The Red vs. Blue episodic web show originally premiered on 2003, featuring graphics used from the game Halo combined with a irreverent sense of humor. Created by Rooster Teeth, the series quickly skyrocketed in popularity, leading to 13 seasons and five mini-series spin-offs, making it the longest running web series of all time.

With the recent release of Halo 5: Guardians, Red vs. Blue is as popular as ever, and the El Rey Network (founded by filmmaker Robert Rodriguez) has announced that all thirteen seasons will be turned into 95 half-hour television episodes. The Red vs. Blue TV show premiers on El Rey starting December 5th, with new episodes airing every weekend.

[a]listdaily talks to Rooster Teeth Founder and CEO Matt Hullum to discuss how Red vs. Blue got turned into an animated TV show and what the future might hold for the series.

What led up to this deal to broadcast Red vs. Blue on the El Rey Network

We’ve been friendly with Robert and Toublemaker Studios for quite a long time. In fact, some of the offices that are in our building in Stage 5 were actually old sets were actually old From Dusk Till Dawn TV show sets. So, we’re neighbors that occasionally help each other out, and we’ve been talking about the things we’ve been wanting to do for a while. In one of these conversations, we found out that Robert was a big fan of Red vs. Blue.

We’d always wanted to do something with Red vs. Blue and TV, and we’ve been brainstorming ways to use our episodes for TV viewing – a way that would make sense and everyone would really like. The series fits well with Robert and El Rey’s sense of humor, and the action fits well with the network.

Red vs. Blue is best known as a series of digital shorts. How do they translate into half hour shows

We talked about how we would bring Red vs. Blue to TV. The episodes were originally web episodes with lengths that are all over the map. But we wanted to do it, so we collaborated on a fun way to put the story together in a way that makes sense for a TV presentation. The small length episodes were together to form a full half-hour show. We’re really happy with how it turned out, and it gives you a new perspective on the show.

There were some places where things ended a little short, and we didn’t want to extend it in an awkward way, so we added additional material to flesh things out. So, fans will get a little extra along with a new presentation that feels more than just stitching stuff together.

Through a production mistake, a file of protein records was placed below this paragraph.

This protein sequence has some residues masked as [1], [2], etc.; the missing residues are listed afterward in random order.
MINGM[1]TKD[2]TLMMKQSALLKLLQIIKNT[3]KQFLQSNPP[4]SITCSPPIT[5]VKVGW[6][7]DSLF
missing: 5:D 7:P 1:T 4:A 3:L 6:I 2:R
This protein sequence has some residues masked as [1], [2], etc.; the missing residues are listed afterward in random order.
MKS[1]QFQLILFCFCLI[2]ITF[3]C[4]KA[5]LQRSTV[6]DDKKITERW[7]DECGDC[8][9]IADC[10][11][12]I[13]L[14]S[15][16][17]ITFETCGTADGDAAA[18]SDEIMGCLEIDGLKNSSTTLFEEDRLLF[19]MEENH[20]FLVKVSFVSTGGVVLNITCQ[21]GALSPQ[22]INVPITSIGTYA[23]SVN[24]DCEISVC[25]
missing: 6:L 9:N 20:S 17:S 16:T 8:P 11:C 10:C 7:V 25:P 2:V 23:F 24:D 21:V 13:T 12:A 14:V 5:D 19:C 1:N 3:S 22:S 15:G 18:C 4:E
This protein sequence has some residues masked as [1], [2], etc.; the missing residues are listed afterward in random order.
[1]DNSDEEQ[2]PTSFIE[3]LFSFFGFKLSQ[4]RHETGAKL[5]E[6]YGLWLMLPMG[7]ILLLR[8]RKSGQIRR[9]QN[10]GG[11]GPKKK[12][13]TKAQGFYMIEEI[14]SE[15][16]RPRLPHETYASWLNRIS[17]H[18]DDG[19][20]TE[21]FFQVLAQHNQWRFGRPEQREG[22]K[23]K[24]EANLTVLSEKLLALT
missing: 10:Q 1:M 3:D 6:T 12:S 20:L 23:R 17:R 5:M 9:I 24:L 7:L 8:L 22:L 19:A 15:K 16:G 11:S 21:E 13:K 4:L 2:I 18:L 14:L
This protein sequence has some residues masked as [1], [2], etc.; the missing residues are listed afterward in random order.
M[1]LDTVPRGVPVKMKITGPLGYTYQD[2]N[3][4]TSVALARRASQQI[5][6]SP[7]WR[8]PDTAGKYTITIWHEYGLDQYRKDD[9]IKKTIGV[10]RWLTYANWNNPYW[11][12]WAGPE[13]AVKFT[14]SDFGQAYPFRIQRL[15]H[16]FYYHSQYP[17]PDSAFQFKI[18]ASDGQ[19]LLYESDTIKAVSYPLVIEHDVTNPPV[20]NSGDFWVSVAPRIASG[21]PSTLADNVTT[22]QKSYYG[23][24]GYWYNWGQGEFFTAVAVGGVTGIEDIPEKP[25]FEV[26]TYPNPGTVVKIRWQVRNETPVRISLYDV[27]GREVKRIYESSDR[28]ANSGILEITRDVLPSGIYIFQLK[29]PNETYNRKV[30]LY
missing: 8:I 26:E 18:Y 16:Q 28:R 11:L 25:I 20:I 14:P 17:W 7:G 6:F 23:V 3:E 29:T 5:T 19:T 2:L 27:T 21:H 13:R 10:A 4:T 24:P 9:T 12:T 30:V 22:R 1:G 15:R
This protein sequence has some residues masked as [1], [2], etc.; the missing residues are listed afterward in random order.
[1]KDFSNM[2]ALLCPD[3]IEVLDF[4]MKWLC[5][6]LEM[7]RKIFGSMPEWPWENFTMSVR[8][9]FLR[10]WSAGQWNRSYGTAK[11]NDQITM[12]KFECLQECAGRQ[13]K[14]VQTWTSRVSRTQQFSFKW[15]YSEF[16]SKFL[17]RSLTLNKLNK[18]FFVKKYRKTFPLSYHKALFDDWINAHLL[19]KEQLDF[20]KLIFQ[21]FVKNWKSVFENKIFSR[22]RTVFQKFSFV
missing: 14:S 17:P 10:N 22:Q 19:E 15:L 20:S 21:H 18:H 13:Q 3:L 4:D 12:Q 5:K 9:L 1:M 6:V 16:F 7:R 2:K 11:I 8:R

How do you think the television show will help grow the Red vs. Blue audience

It’s interesting because we’ve been on the web for so long – this is our 13th year – and we’ve never really done much with traditional media. Now, doing several traditional media projects in a row. We have a Red vs. Blue book (Red vs. Blue: The Ultimate Fan Guide), published by Harper Collins. The TV show premieres on El Rey in December. Then in January, we have our movie, Lazer Team, coming out in theaters.

We’ve never really taken the time to present ourselves to audiences that are focused on traditional media, and have always lived in this internet space. So, I think we’ll find a lot of new audience, and we’re happy if they watch us on El Rey, in theaters, or through books, but we’d love it if they’d visit us on too, or download the app.

How have fans reacted to having the web series turned into a TV show

Really excited. There was a lot of, “Yes! About time!” I think that was the biggest takeaway I saw from the comments. I think that even fans who have seen the episodes a hundred times will enjoy watching them in this new format and get something slightly different out of it.

We’ve tried to make Red vs. Blue and some of our other shows available in a lot of different ways, with different viewing experiences. I think you get something a little different with each way it’s presented. I’m really hopeful that our fans will watch the show and feel something different about the characters or stories.

If the broadcast conversion is popular, will there be plans to create a dedicated longer form show

We would definitely be open to that. Right now, our focus is on our platforms and digital delivery, such as our new app, which came out earlier this year. It has a ton of great features, including exclusive content for paid subscribers. We do about 40 hours of content a week.

So, as long as it doesn’t take us away from doing what we know and love in the online space, then we would love to do more with El Rey or other traditional media channels. I guess we’ll see how these three months go. If they all do great, then we’ll start making sequels to all of them.

What would you say has been the key to Red vs. Blue‘s success

Red vs. Blue has gone through a ton of changes in terms of style and presentation. We’ve used in-game content, done a lot of original animation, and a lot of different characters over the years. But I think the one thing that’s remained consistent is how we’ve focused on top quality writing. We wanted each episode feel really fresh, with really strong dialogue, and fun characters.

I hope that’s what people take away from the show. That’s the kind of thing that not only stands the test of time, but also withstands changes in format and platforms. Good writing is good whether you’re watching on your smartphone, big screen TV, or movie theater.